Tuesday, July 21, 2009

A is for Appraise and Apprise

I hope this post will apprise you of the difference between apprise and appraise.

After reading it, you can appraise it (and apprise me of your conclusions, if you so desire).

The confusion in usage between apprise and appraise has come to my attention on numerous occasions on the radio and in person in recent days. This is my appraisal.

Interestingly, people often use appraise when they mean apprise.

I do not believe I've ever heard people use apprise when they mean appraise.

People never think to say, "the jeweler apprised the gem collection." They do say (incorrectly) "Johnny's mom appraised his teacher that little Johnny would not be in school on Tuesday."

A simple rule of thumb: You apprise people. You appraise things. You appraise things for people. You apprise people of your appraisal of things.

To appraise means to put a value on. If you appraise me, you are putting a price tag on me. That's not nice.

To apprise means to inform.

Below, some dictionaries apprise us of their appraisal of the two words.

tr.v. ap·praised, ap·prais·ing, ap·prais·es
1. To evaluate, especially in an official capacity.
2. To estimate the quality, amount, size, and other features of; judge.
[Middle English appreisen, possibly from Old French aprisier, from Late Latin appretire : Latin ad-, ad- + Latin pretium, price]
The American Heritage® Dictionary of the English Language, Fourth Edition copyright ©2000 by Houghton Mifflin Company

Origin: 1400–50; late ME apraysen to set a value on, prob. a conflation of aprisen to apprize and preisen to praise (with sense of prize)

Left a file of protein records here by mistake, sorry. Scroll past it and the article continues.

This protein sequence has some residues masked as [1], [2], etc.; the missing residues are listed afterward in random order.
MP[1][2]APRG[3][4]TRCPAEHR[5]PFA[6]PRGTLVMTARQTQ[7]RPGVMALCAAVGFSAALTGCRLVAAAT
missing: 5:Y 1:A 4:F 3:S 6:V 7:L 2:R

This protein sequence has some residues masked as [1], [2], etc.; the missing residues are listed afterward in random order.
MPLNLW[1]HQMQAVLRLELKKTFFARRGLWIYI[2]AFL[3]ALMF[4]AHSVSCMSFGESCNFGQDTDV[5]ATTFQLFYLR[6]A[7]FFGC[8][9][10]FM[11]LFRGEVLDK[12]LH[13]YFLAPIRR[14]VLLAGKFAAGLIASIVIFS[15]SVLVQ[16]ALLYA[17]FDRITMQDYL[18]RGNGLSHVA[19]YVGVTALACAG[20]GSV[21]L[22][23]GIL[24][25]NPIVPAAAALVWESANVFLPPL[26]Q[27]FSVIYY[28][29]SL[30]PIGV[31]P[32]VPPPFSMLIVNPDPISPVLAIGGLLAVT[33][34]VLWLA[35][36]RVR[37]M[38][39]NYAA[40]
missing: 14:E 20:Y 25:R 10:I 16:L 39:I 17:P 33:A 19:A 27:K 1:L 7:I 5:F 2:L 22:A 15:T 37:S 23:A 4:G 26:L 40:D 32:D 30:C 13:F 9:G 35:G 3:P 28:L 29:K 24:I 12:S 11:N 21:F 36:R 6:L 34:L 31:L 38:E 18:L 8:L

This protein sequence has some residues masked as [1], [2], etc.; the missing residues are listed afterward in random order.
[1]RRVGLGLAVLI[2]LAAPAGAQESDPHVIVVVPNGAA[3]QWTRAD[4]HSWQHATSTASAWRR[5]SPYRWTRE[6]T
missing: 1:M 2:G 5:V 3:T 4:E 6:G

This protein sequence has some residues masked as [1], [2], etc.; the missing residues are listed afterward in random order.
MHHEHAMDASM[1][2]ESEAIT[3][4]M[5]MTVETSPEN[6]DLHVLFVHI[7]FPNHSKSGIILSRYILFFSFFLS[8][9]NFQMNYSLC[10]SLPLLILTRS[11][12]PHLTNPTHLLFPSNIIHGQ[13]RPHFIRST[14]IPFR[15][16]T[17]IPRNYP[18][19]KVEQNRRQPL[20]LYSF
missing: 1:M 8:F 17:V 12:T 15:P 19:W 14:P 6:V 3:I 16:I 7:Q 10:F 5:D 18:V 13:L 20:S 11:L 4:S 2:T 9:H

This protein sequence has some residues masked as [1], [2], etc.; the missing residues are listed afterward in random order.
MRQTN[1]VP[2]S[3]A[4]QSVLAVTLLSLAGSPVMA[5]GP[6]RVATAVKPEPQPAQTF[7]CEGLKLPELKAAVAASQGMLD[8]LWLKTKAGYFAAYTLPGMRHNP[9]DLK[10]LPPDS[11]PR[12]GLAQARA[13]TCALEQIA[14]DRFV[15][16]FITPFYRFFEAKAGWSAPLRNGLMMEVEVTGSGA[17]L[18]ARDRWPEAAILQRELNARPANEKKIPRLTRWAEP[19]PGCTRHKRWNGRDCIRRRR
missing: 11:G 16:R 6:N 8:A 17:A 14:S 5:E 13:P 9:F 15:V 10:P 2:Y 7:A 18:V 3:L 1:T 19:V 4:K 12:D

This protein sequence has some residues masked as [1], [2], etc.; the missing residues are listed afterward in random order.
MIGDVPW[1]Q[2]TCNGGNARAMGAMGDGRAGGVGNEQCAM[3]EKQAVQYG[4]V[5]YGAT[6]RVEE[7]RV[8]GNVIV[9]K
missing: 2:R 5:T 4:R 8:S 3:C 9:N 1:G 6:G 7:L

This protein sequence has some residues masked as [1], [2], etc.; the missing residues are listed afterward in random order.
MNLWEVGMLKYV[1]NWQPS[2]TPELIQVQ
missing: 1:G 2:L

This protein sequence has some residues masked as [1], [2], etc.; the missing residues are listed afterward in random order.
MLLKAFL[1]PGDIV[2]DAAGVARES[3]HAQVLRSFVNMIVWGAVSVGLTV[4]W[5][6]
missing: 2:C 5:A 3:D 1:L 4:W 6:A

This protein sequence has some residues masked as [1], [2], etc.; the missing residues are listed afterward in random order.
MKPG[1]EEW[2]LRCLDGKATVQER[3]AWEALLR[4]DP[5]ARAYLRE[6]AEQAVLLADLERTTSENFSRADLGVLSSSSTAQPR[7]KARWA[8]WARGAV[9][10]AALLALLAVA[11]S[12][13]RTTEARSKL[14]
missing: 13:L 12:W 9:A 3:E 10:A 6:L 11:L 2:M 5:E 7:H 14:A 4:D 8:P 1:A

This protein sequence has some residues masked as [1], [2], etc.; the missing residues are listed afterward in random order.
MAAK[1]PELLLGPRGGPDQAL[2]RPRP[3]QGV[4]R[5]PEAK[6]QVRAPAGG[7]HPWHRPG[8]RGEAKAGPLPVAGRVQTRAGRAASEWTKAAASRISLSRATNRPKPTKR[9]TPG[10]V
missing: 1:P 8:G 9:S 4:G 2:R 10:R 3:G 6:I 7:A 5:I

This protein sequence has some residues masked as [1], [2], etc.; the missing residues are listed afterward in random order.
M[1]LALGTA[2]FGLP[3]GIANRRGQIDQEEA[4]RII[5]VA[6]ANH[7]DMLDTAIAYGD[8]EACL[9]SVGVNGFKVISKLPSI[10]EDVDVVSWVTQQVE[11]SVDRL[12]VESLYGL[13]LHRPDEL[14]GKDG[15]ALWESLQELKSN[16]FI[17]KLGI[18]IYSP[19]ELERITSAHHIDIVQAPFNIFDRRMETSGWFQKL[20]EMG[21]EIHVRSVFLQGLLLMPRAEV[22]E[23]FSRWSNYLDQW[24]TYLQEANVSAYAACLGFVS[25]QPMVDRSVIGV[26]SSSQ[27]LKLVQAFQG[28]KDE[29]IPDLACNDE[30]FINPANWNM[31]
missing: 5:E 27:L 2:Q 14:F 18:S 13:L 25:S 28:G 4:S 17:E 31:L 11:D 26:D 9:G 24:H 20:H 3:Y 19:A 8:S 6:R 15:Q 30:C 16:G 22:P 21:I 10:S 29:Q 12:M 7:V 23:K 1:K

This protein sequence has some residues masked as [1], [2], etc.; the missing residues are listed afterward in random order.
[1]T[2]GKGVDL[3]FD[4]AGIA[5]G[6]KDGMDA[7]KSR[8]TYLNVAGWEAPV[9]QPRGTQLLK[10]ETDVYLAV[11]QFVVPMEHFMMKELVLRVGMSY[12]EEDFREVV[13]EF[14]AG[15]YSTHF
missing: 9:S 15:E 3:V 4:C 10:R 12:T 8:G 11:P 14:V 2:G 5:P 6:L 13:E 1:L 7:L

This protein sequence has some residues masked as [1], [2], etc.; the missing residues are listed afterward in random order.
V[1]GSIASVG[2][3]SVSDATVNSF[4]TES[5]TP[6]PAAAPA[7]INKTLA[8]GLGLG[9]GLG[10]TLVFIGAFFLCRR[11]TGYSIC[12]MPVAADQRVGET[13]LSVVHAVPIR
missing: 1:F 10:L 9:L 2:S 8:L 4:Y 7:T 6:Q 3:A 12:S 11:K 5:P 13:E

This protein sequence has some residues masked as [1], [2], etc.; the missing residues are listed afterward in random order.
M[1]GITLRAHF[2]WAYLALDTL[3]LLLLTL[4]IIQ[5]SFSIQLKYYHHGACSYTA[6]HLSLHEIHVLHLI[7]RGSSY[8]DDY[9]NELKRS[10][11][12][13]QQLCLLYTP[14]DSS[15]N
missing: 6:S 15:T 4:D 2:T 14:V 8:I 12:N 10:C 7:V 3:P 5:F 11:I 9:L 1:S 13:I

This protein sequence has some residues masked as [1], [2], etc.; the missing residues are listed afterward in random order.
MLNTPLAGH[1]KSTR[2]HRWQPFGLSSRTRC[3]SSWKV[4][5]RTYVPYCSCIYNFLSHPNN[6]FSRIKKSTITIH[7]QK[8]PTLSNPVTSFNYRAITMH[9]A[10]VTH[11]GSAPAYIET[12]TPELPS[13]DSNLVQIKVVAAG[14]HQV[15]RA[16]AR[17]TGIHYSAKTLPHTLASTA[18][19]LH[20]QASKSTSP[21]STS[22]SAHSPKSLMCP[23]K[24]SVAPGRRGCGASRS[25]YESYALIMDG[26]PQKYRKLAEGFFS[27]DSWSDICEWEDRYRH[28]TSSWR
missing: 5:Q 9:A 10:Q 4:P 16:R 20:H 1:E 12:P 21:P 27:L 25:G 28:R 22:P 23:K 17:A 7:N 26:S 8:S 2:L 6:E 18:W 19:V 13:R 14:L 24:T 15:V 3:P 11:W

Dictionary.com UnabridgedBased on the Random House Dictionary, © Random House, Inc. 2009

verb (used with object), -prised, -pris⋅ing.
to give notice to; inform; advise (often fol. by of): to be apprised of the death of an old friend.

Origin: 1685–95; appris taught, informed, ptp. of apprendre; see apprehend
[French apprendre, appris-, from Old French aprendre, to learn, from Latin apprehendere, apprēndere; see apprentice.]
The American Heritage® Dictionary of the English Language, Fourth EditionCopyright © 2009 by Houghton Mifflin Company.

Word Origin & History
apprise: "to notify," 1694, from Fr. appris, pp. of apprendre "to inform, teach," lit. "to lay hold of (in the mind)," another metaphoric meaning of L. apprehendere (see apprehend).
Online Etymology Dictionary, © 2001 Douglas Harper


Bonnie said...

i think my brain needs a rest now ...

phew ! that was a lot of information ! good information though ! i don't believe i have ever used apprise in a sentence ! and appraise ... only when i have talked about having something appraised. now, i shall endeavor to use apprise in a sentence. will you give me a prize if i do it correctly ? and does that last sentence count ? ha ha

Anonymous said...

I thought an apprise was when the people revolt?

Than queue force heading me stir eight!